Steel giant reports loss after “most challenging period” in firm’s history

Cheesegrater Leadenhall Building

The loss at steel giant Severfield-Rowen has risen to £28.9m after the firm was hit by cost overruns on a number of problem contracts, including the high-profile Cheesegrater tower.

This week the firm reported revenue of £318.3m for the 15 months to 31 March 2013, and a pre-tax loss of £28.9m, after it changed its reporting date to correspond with its Indian joint venture.

The troubled contractor said the past year had been the “most challenging in the group’s history”, after it was hit by £20.1m of cost overruns on a number of problem contracts, including a £10m write-off on the 122 Leadenhall tower in London, known as the Cheesegrater.

The period saw a number of profit warnings and the departure of the firm’s chief executive Tom Haughey, with a rights issue in February raising £44.8m.

In February, the firm reported a pre-tax loss of £19.4m for the year to 31 December 2012, compared with a pre-tax profit of £5.8m for the year to 31 December 2011, and reported revenue of £256.6m, down 4.2%.

John Dodds, executive chairman, described the period as the “most challenging in the group’s history”.

“Problems with the contract for 122 Leadenhall Street were the most significant of several issues which adversely impacted the results,” he said.

The firm said its UK order book stood at £197m, with “a good mix of London commercial offices, industrial buildings, warehousing, waste to energy and transport projects”.

The contractor also announced that Ian Cochrane, previously managing director of Fisher Engineering bought six years ago by Severfield, would take over as chief operating officer following the retirement of Peter Emerson.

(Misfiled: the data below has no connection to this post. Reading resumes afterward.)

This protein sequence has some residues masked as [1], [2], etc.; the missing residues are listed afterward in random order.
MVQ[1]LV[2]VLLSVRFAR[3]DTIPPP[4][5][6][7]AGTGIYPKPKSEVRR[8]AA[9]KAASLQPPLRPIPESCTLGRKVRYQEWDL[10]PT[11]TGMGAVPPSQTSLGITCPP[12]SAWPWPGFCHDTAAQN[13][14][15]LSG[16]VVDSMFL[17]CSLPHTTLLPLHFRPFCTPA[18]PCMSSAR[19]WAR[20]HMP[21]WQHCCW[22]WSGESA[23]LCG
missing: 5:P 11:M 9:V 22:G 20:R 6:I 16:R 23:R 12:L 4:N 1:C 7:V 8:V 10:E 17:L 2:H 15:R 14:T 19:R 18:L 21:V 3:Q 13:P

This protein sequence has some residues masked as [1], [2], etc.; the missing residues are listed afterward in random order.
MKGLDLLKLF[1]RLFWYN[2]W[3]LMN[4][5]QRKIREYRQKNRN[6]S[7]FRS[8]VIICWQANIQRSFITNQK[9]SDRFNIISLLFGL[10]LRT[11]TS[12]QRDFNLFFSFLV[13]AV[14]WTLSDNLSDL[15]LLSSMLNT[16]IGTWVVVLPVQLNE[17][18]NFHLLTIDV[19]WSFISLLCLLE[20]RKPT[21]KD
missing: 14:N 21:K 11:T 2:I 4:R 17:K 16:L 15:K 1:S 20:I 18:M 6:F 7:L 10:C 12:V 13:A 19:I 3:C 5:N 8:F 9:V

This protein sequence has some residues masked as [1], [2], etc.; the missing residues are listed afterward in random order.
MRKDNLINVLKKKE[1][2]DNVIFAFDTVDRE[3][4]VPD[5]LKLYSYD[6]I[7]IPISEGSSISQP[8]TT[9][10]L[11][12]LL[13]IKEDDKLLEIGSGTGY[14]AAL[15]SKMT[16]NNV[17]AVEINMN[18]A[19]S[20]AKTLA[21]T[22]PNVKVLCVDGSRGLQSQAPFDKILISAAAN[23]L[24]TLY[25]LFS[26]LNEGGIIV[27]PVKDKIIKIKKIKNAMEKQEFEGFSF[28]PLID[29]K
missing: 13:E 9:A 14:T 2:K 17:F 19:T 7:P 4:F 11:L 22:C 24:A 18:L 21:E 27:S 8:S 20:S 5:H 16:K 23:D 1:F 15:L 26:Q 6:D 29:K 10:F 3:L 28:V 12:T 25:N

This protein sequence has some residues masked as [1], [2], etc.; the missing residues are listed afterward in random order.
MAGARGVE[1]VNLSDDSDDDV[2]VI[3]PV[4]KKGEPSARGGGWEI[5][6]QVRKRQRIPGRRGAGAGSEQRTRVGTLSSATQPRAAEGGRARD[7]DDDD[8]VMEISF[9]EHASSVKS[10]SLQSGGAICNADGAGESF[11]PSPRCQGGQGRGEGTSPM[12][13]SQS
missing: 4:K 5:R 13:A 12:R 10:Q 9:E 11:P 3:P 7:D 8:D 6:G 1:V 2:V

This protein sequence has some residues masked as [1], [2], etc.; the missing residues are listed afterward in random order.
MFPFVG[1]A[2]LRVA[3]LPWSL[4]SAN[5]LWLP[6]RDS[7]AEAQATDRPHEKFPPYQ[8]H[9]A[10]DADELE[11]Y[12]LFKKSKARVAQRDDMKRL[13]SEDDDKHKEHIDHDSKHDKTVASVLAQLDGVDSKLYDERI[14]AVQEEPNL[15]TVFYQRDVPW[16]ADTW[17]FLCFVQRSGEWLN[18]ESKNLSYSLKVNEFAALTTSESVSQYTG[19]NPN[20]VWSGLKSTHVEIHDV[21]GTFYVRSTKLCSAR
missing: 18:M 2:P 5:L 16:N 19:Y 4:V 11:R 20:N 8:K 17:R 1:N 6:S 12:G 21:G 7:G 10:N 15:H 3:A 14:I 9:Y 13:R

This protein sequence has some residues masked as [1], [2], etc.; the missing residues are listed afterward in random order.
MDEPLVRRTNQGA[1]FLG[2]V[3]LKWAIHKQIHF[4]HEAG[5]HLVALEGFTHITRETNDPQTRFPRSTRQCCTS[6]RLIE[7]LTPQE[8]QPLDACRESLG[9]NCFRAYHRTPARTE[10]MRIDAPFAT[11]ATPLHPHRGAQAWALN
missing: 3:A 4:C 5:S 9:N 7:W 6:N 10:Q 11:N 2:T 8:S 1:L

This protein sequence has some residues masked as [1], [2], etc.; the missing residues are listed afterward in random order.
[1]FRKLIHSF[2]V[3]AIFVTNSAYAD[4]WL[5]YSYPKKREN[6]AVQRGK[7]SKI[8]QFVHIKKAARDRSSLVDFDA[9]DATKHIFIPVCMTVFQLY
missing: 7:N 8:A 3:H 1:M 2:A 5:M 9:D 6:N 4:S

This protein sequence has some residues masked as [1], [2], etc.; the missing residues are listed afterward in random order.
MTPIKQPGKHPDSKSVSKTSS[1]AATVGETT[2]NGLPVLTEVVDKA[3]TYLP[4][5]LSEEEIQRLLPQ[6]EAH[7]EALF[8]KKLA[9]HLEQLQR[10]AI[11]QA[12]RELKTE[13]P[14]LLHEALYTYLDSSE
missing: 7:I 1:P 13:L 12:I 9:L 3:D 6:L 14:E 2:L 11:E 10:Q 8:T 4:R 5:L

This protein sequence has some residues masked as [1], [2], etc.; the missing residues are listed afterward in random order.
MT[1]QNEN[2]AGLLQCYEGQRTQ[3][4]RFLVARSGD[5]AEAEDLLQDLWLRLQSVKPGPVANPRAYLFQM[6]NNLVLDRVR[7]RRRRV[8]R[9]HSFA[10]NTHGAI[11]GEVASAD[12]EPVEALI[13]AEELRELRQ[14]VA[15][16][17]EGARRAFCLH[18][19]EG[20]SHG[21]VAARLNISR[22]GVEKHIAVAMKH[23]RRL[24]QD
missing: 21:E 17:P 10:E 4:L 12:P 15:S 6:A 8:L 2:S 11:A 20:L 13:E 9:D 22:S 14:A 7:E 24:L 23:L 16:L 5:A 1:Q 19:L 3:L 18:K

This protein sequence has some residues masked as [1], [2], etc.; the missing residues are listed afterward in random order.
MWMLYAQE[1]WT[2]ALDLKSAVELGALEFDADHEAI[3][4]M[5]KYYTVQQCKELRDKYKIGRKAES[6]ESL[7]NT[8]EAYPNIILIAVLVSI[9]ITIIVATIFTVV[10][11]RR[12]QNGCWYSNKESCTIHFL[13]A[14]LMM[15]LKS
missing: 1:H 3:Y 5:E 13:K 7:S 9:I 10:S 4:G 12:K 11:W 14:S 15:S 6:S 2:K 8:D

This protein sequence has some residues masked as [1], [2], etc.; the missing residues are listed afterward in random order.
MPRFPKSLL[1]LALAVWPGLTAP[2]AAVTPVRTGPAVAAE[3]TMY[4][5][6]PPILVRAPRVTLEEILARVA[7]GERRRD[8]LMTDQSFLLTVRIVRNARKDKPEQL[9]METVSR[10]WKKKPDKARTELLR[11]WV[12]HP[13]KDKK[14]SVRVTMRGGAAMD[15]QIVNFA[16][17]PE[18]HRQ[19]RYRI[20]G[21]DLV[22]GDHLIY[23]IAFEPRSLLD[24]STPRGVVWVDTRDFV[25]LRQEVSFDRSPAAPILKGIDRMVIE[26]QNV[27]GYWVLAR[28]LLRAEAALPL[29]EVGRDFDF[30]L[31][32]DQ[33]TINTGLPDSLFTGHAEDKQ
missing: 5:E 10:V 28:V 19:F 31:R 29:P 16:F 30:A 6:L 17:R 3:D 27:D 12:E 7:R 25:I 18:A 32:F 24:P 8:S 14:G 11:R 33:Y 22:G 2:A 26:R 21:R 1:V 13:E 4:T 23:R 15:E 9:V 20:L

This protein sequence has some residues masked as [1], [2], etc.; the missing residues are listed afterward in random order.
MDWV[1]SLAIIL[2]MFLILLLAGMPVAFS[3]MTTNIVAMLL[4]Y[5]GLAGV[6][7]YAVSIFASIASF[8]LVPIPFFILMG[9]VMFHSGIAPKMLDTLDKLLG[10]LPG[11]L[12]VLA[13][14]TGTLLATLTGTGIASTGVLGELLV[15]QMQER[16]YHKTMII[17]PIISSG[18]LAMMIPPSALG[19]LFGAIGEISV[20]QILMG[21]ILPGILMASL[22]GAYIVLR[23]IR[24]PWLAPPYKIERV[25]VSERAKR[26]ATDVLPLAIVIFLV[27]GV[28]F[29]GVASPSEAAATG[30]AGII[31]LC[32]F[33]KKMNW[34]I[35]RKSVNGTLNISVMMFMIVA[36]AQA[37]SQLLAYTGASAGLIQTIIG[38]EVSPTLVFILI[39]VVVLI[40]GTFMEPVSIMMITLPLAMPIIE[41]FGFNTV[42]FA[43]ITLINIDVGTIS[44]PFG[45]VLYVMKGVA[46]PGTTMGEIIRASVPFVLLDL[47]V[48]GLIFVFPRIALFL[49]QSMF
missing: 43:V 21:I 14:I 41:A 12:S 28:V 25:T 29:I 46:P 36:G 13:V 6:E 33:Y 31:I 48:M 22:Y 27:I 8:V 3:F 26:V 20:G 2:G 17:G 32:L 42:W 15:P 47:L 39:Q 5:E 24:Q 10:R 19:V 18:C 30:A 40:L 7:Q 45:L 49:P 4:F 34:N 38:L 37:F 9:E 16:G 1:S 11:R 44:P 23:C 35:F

Dodds also confirmed he would continue to head the company until a new chief executive is found to replace Haughey.

The firm also reported £800k in redundancy costs following the reorganisation of three of its operating businesses into a single company called Severfield-Watson Structures.

The firm said the reorganisation would lead to £4m in annualized cost savings.

The firm said a further review had since resulted in changes to the senior management structure, while it was reducing its factory capacity by 10% “to align with market conditions”.  

The firm also confirmed that a further reorganisation, announced last month, will result in a cull of 93 jobs.

“These changes are difficult for all concerned but are necessary to ensure that the Group  is on the best and most efficient footing to deliver improved performance in the continuing difficult climate,” the firm said.

The firm added it was now “putting a very difficult period behind it and is implementing a number of changes aimed at improving operational and financial performance within a reduced Group risk profile”.  

It said: “The market is challenging but our position within the market and our customer relationships both remain strong.”